Regards,

LF

IWM This image is reproduced strictly for non-commercial research and private study purposes as permitted under the Copyright, Designs and Patents Act 1988, as amended and revised.

LF.

A very good point often overlook. The weights of some of the artillery pieces and how they were man-handled from site to site beggar belief at times.

David

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Lancashire Fusilier

Two photographs which clearly show the considerable effort needed to man-handle the 15 inch Howitzer's massive 1400 lb shells up a ramp and onto the reinforced shell wagon, which could carry up to 9 shells.

LF

IWM These images are reproduced strictly for non-commercial research and private study purposes as permitted under the Copyright, Designs and Patents Act 1988, as amended and revised.


2

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post-63666-0-55095600-1409138195_thumb.j

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Lancashire Fusilier

Having fully loaded the reinforced shell wagon, it was then hauled from the ammunition dump site to the 15 inch Howitzer's location by an equally massive Daimler-Foster Tractor.



LF




IWM This image is reproduced strictly for non-commercial research and private study purposes as permitted under the Copyright, Designs and Patents Act 1988, as amended and revised.



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Gardenerbill

If you were looking for an image to represent the industrialisation of warfare, you would be hard pressed to find a better one than post #2304, with the dessolate landscape in the background and the huge gun in the foreground.

Incidentally still a very enjoyable topic.

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GRANVILLE

Really excellent stuff on show!!

David

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Lancashire Fusilier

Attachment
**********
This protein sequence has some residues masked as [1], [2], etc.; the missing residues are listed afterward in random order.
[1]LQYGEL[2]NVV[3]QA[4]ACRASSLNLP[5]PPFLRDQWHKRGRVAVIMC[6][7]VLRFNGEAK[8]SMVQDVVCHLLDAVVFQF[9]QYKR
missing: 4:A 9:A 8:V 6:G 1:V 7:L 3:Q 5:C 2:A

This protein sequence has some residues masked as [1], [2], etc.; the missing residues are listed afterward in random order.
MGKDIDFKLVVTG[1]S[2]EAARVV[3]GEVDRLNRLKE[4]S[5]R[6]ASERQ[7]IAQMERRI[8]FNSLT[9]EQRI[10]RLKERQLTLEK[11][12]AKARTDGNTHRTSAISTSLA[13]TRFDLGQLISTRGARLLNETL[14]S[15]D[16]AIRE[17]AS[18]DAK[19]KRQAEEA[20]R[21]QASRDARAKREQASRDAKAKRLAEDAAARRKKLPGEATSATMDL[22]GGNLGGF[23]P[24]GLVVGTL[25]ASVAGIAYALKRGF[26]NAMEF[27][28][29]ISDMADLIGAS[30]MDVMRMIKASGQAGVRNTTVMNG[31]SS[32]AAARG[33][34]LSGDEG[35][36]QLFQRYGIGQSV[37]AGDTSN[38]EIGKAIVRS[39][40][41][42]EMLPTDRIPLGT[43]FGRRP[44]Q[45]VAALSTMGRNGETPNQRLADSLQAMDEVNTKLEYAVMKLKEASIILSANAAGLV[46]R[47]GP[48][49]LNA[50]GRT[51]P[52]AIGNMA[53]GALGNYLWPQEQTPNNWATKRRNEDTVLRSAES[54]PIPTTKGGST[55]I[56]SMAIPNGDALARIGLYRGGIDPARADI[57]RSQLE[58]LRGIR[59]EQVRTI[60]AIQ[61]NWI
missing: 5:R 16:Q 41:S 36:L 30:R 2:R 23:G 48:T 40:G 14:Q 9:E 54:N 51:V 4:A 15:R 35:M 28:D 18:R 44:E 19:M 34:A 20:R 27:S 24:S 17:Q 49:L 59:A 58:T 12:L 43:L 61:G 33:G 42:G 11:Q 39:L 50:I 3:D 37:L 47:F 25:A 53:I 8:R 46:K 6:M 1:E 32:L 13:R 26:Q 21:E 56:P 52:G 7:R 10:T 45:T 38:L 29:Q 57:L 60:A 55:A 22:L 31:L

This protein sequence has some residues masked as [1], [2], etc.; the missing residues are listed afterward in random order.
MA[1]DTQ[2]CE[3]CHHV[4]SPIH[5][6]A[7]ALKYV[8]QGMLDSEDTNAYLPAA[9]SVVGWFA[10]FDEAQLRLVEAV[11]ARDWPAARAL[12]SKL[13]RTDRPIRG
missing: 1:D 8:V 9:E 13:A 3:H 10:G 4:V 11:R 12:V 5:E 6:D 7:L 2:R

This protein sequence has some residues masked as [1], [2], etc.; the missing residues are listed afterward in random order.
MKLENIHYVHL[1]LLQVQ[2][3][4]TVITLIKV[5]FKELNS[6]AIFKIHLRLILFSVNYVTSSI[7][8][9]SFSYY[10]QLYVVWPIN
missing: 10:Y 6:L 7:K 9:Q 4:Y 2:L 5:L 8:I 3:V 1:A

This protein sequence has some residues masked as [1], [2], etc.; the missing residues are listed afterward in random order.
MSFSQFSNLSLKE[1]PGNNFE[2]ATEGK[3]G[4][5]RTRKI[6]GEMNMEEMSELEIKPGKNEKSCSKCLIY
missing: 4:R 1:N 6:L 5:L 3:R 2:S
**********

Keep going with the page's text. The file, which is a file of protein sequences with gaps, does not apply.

If you were looking for an image to represent the industrialisation of warfare, you would be hard pressed to find a better one than post #2304, with the dessolate landscape in the background and the huge gun in the foreground.

Incidentally still a very enjoyable topic.

The almost 3-D effect of the massive gun barrel against that ominous looking sky, makes it an excellent WW1 photograph.

Regards,

LF

Really excellent stuff on show!!

David

Thank you, lots more to come.

Regards,

LF

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Lancashire Fusilier
The massive 13 ton Daimler-Foster Heavy Tractor was a result of the War Office's suggestion that William Foster & Co. Ltd and the Daimler Motor Company collaborate to build a Heavy Tractor for the War Department, with Foster supplying the Heavy Tractor's bodywork and Daimler supplying the 6 cylinder 105 hp engine.
William Foster & Co. Ltd., were an established agricultural machinery company based in Lincoln, and they had expertise in designing and building heavy argrcultural tractors.
As a result of the collaboration, 97 Daimler-Foster Heavy Tractors were supplied to the War Department during WW1.
LF
IWM This image is reproduced strictly for non-commercial research and private study purposes as permitted under the Copyright, Designs and Patents Act 1988, as amended and revised.